Today, on World Mental Health Day, Soldier On announced its #sidebyside services expansion.  Through this expansion, Soldier On is demonstrating it stands with those who put themselves on the line to protect Australia, helping them to secure their futures – just as they serve side by side to protect Australia.

Securing and protecting Australia in complex environments, domestically and globally, requires integrated multiagency and multidisciplinary teams of serving men and women from across the national security agency to work side by side.

On operations, onshore and offshore, Australian Defence Force and National Security Personnel support one another, side by side.  At home, this should not be any different.

Primarily recognised as a veteran support organisation, Soldier On has consistently supported other serving men and women who have been impacted by their side by side service with the ADF. This has included current and former staff from Departments of Foreign Affairs and Trade, Immigration, Attorney-Generals and Defence and agencies such as the Australian Federal Police and Australian Border Force.

As we have grown in our understanding of the impacts of service on individuals and families we have also developed a deep appreciation of the sense of isolation and alienation non ADF serving men and women and their families can experience when they are impacted by service.

Drawing on the growing body of international evidence around the importance of connection, community and collaboration, we have seen the positive benefits individuals and families from non ADF backgrounds experience when they are able to access services, support and connection alongside those they served side by side with.

It is with this understanding, Soldier On today publicly announces its #sidebyside services expansion.

Five years ago, I was wounded overseas working side by side with Australia’s military and when I returned to Australia I was welcomed by Soldier On who assisted me and my family.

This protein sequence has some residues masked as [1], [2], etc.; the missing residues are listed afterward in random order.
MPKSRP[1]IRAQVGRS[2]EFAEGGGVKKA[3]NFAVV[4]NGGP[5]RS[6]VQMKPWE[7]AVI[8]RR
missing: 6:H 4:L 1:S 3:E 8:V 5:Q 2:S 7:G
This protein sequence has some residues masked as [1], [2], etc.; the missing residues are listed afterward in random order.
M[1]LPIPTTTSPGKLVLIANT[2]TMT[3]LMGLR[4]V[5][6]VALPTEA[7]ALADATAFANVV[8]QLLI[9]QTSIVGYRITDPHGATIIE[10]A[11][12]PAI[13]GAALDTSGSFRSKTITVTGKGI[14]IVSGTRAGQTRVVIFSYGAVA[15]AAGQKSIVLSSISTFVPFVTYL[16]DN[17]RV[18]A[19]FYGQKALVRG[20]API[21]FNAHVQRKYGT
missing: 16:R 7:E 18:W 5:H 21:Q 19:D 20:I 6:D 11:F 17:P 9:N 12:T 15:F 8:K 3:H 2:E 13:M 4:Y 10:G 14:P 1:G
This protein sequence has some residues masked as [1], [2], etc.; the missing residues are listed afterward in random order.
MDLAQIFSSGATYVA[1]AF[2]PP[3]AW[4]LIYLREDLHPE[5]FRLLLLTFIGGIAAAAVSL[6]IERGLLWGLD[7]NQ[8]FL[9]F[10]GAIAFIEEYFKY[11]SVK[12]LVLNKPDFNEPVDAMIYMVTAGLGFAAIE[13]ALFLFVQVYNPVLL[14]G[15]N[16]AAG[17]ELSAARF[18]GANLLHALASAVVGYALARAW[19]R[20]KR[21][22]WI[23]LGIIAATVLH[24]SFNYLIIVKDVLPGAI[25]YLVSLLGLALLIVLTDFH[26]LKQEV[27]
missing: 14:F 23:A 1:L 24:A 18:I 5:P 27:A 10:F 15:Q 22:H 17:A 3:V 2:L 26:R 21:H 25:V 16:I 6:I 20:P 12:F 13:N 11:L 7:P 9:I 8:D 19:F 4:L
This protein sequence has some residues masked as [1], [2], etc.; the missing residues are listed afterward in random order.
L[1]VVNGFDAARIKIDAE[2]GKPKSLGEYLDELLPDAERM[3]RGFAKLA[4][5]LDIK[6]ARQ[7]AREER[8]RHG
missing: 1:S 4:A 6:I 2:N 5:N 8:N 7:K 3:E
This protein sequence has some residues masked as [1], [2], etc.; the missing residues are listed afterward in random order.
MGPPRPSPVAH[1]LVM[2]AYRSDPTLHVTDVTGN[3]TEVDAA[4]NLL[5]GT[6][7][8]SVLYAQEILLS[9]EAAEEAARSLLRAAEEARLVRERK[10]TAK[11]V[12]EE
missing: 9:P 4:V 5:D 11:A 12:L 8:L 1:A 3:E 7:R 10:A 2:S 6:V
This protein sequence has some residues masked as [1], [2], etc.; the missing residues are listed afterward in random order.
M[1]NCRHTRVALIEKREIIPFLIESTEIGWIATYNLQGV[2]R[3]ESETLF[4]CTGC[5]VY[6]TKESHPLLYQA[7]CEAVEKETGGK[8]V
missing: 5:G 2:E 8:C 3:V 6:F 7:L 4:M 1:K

I would encourage others from both the military and those who have worked side by side with the ADF to come forward and engage with Soldier On and take advantage of the services and mateship that they offer and to help you in your future and your transition to civilian life.”    David Savage, Former AFP Officer, Soldier On Ambassador

To coincide with the launch of #sidebyside services, the unveiling of a refreshed Soldier On brand which highlights the organisation’s commitment to connection, creating positive forward momentum and continuous growth. The chevrons represent each stage of an individual’s journey, of working towards and becoming stronger as they move through different life phases and events.

If it wasn’t for those half-hour coffee catch-ups, I wouldn’t have bothered with society at all. Each catch-up felt like a stepping stone, from the swamp that I had been in, towards higher ground “ NSW participant

Each of these chevrons represents the stepping stones, the path to better mental health, social connection and employment and education opportunities. 

Finally, each chevron represents a focus of Soldier On’s mission statement – physical and mental health, family, community, and future. These individual parts come together to form the stepping stones – the path – to help those who put themselves online to protect Australia, and their families secure their futures. 

The announcements were part of an event to launch SideBySide which included Addresses by David Savage, Australia’s first civilian casualty of the Afghanistan War, Soldier On Chairman Peter Leahy and Australia’s Prime Minister, The Hon. Malcolm Turnbull. The launch event was emceed by Hugh Riminton.

Soldier On Chairman Peter Leahy’s Address

Soldier On has come a long way since we launched across the lake in a tent on the grounds of the burnt our Canberra Services Club in early 2012. Since that day, we have not only supported thousands of veterans and their families, we have advocated on their behalf to several Governments and have seen positive change in the support offered to them. We have educated and guided the wider community in understanding their responsibility and the opportunity they have to support those who have done so much for all of us. We are proud that we now work side by side with the Defence Force